Any business owner can create a Facebook page, but surprisingly few employ social media tactics that will win fans, engage customers and increase sales. Having a static, one-sided Facebook presence is antithetical to everything social media stands for.
We’ve asked marketing professionals who make their living enhancing their clients’ social media presence how business owners can get a strong return on investment on their Facebook presence.
Join the same communities your customers join – That's the advice of Jon Bond, CEO of the social media marketing firm Big Fuel. If you own a restaurant, for example, it pays to find out where the foodies are. It could be a physical place or it could be an online community. Business owners should find these relevant communities, Bond said, but they would be wise to hold off on offering a deal right away.
“Don’t go in there to sell, go in there to join,” he said. Becoming a trusted part of a given community helps build reputation and credibility. In a crowded marketplace, these qualities are scarce and valuable.
Identify the influencers and reward them – Once a restaurateur has found the foodies in her town, she ought to find out who among them has the most authority and guarantee him a table on a busy night or offer him a discount. When a business owner identifies a group of these influencers (ideally ones who are already patronizing the business) he should do something for them.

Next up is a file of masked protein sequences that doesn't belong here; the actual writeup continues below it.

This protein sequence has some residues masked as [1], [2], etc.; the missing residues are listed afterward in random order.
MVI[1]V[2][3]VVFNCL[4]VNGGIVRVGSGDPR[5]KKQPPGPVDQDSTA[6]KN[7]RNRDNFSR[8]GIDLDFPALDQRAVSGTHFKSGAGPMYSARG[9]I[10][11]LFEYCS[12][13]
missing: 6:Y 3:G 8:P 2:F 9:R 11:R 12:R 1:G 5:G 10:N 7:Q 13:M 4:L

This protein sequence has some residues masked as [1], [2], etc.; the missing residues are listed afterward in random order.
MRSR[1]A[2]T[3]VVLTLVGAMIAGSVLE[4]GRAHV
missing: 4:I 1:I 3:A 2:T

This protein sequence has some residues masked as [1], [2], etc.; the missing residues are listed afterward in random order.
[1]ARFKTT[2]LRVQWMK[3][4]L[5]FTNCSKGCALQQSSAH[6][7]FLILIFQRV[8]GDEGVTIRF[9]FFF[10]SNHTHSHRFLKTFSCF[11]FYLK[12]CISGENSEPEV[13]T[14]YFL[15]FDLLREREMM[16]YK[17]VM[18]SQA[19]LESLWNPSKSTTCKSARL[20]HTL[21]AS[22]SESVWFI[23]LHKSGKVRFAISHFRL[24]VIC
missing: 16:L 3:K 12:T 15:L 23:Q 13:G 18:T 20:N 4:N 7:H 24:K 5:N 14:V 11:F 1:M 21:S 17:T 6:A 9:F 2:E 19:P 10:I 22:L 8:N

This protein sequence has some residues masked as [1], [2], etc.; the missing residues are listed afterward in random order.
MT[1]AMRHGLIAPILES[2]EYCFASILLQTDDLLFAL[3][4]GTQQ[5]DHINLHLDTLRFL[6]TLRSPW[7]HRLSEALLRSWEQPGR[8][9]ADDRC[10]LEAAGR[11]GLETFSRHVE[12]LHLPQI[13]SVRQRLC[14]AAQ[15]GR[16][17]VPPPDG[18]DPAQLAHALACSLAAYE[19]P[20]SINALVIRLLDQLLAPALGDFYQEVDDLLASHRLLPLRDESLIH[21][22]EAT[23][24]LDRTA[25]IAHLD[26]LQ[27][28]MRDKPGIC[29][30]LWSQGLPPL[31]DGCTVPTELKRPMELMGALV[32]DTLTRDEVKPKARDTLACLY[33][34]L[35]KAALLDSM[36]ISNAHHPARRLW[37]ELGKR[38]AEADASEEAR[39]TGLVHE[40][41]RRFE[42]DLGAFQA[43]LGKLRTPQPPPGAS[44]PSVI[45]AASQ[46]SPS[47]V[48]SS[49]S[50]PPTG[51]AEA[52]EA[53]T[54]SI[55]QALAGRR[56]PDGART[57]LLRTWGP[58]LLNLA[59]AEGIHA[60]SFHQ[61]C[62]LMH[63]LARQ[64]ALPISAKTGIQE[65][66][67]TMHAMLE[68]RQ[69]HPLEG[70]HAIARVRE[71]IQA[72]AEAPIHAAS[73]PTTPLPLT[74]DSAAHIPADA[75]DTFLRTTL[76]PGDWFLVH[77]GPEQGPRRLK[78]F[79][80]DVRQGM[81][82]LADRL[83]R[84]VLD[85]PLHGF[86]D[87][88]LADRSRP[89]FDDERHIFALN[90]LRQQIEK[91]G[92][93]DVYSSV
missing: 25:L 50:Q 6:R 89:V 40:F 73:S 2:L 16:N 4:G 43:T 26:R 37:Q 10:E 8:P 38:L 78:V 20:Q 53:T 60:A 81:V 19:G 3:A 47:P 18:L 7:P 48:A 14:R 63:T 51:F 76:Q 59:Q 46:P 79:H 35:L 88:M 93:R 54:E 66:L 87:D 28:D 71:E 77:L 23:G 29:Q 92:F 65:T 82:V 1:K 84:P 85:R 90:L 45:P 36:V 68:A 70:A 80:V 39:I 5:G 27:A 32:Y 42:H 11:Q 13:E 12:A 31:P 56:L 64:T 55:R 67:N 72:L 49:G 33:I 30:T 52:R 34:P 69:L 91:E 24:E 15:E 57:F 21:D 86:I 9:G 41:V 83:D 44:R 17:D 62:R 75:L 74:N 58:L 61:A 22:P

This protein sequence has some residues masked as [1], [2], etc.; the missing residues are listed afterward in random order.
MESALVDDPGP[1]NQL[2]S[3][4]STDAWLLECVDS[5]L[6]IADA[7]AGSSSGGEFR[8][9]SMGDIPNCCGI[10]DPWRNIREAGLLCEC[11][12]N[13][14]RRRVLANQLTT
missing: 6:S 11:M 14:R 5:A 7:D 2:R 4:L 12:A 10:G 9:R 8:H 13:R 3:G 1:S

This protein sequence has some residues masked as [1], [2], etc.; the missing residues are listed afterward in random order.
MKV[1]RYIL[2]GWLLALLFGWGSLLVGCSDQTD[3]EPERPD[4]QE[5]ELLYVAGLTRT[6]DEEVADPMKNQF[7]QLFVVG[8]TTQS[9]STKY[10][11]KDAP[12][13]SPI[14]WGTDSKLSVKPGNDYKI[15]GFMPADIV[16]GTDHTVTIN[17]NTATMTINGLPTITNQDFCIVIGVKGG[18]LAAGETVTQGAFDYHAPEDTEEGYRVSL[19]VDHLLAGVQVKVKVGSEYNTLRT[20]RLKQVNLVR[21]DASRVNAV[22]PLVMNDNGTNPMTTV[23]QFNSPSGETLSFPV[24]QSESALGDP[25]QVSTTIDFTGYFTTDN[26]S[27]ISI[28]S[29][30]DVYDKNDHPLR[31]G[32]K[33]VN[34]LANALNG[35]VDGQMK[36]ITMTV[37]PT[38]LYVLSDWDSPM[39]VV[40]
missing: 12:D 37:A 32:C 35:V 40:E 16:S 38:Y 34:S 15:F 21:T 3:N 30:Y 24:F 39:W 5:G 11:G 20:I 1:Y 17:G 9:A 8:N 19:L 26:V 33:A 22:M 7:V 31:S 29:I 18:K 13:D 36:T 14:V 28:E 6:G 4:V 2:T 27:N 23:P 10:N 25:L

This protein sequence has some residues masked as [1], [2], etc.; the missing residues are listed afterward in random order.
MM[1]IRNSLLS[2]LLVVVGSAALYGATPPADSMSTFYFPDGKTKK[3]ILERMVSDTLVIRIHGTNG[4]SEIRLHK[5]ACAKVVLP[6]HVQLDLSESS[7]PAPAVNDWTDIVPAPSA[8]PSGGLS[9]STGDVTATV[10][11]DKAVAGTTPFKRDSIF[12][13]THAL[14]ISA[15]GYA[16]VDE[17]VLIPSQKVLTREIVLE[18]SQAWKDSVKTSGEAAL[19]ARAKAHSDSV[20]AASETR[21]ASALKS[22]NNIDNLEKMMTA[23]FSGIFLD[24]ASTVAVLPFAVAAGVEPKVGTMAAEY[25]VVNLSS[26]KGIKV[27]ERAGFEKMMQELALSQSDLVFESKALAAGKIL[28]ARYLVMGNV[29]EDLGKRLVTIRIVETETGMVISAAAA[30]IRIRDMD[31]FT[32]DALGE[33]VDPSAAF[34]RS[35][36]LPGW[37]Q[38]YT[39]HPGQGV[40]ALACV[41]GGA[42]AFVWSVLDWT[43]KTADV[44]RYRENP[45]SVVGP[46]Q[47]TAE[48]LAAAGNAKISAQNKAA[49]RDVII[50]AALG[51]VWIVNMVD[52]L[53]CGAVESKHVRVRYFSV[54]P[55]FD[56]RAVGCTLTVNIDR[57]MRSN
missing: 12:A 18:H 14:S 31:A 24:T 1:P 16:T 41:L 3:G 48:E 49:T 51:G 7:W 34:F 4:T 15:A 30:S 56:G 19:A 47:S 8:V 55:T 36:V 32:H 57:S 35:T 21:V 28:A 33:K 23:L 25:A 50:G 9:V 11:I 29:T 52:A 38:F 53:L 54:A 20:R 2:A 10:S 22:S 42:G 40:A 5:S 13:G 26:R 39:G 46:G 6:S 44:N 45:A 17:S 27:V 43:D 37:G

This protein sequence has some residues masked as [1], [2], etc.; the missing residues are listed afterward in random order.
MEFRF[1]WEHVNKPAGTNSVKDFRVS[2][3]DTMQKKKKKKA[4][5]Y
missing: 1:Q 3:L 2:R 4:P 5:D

“Have an event for them, give them some recognition. They like recognition and exclusivity,” Bond said, adding that it also pays to release something to influencers before the public has access to it.
Focus group your Facebook fans — When a business finds that a given group of Facebook fans actually uses its product, it should seek their opinion of its product offerings and marketing strategies, said Richard Laermer, CEO of RLM PR. “People are really anxious to tell you when there’s a problem, like if they dislike your advertising or think you're growing too fast,” Laermer said. Inviting this kind of criticism might seem like an anathema to marketers (and entrepreneurs) who fear negative feedback, but Laermer said it is valuable information to take to heart.
Test, test, test – The easy adaptability of Facebook ads is something can be invaluable to small business owners. Anthony Costanzo, of Gotham Direct, recommends small business owners learn to adapt as well.
"When we launch a Facebook campaign, we’re going to launch 10 different copy types and 10 different image types. We’re making sure that when we’re live, we have 30 different campaigns going, and we’re optimizing based on which work best,” Costanzo said.
Offer promotions – It’s a tried and true method that too few businesses are willing to employ.
"Starbucks engages people with promotions," said Bond. He cited the coffee chain as a shining example of social media engagement. Smart entrepreneurs know that converting a prospect into a paying customer means reducing the risk associated with purchasing a new product or service. Offering a few dollars off that first purchase, or presenting a bundle of products as a sweepstakes prize is enough to convince many timid consumers to give your business a try.
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